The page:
The Book, Cat, & Cat Book Lovers Almanac

of historical trivia regarding books, cats, and other animals. Actually this blog has evolved so that it is described better as a blog about cats in history and culture. And we take as a theme the advice of Aldous Huxley: If you want to be a writer, get some cats. Don't forget to see the archived articles linked at the bottom of the page.

June 27, 2017

June 27, 1918

In the Paris of the early eighteen-nineties, at the height of the Decadence, the man of the moment was the novelist, art critic, and would-be guru Joséphin Péladan, who named himself Le Sâr, after the ancient Akkadian word for “king.” He went about in a flowing white cloak, an azure jacket, a lace ruff, and an Astrakhan hat, which, in conjunction with his bushy head of hair and double-pointed beard, gave him the aspect of a Middle Eastern potentate. He was in the midst of writing a twenty-one-volume cycle of novels, titled “La Décadence Latine,” which follows the fantastical adventures of various enchanters, adepts, femmes fatales, androgynes, and other enemies of the ordinary. His bibliography also includes literary tracts, explications of Wagnerian mythology, and a self-help tome called “How One Becomes a Magus.” He let it be known that he had completed the syllabus. He informed Félix Faure, the President of the Republic, that he had the gift of “seeing and hearing at the greatest distances, useful in controlling enemy councils and suppressing espionage.” He began one lecture by saying, “People of Nîmes, I have only to pronounce a certain formula for the earth to open and swallow you all.” In 1890, he established the Order of the Catholic Rose + Croix of the Temple and the Grail, one of a number of end-of-century sects that purported to revive lost arts of magic. The peak of his fame arrived in 1892, when he launched an annual art exhibition called the Salon de la Rose + Croix, which embraced the Symbolist movement, with an emphasis on its more eldritch guises. Thousands of visitors passed through, uncertain whether they were witnessing a colossal breakthrough or a monumental joke.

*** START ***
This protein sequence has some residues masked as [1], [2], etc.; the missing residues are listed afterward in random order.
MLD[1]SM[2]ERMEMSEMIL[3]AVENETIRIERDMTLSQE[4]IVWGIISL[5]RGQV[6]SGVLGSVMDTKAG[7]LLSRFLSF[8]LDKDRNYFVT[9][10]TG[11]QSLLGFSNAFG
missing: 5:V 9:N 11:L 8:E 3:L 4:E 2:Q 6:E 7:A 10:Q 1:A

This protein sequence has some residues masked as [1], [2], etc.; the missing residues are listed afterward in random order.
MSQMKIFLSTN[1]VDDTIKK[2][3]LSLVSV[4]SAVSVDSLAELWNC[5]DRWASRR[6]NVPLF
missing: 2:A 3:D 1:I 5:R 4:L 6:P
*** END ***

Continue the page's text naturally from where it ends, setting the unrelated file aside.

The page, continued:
This is the beginning of a New Yorker article purporting to explicate "the occult roots of modernism." The focus is Josephin Péladan (March 28, 1858 to June 27, 1918.) His play “Oedipus and the Sphinx” (1903), like his novels, is not available in English.

The thesis of the New Yorker article is that "mystics like Péladan prepared the ground for the modernist revolution of the early twentieth century."

"In the wake of two catastrophic world wars, mysticism lost its lustre."
And people forgot about Péladan.

The historical situation is misrepresented in this article we link to.

Peladan was not an influential part of the story, merely the product of forces difficult to discern beneath the public clamor. His career was a late efflorescence of the shock consequent to the advances of the natural sciences. The term "mysticism" has lost any denotative value in this context, and Pelandan helped ground into rubble such useful stepping stones. His garish ideas about psychic powers, for instance, make it harder to recover authentic possibilities. 

His type however is still around and flourishing.

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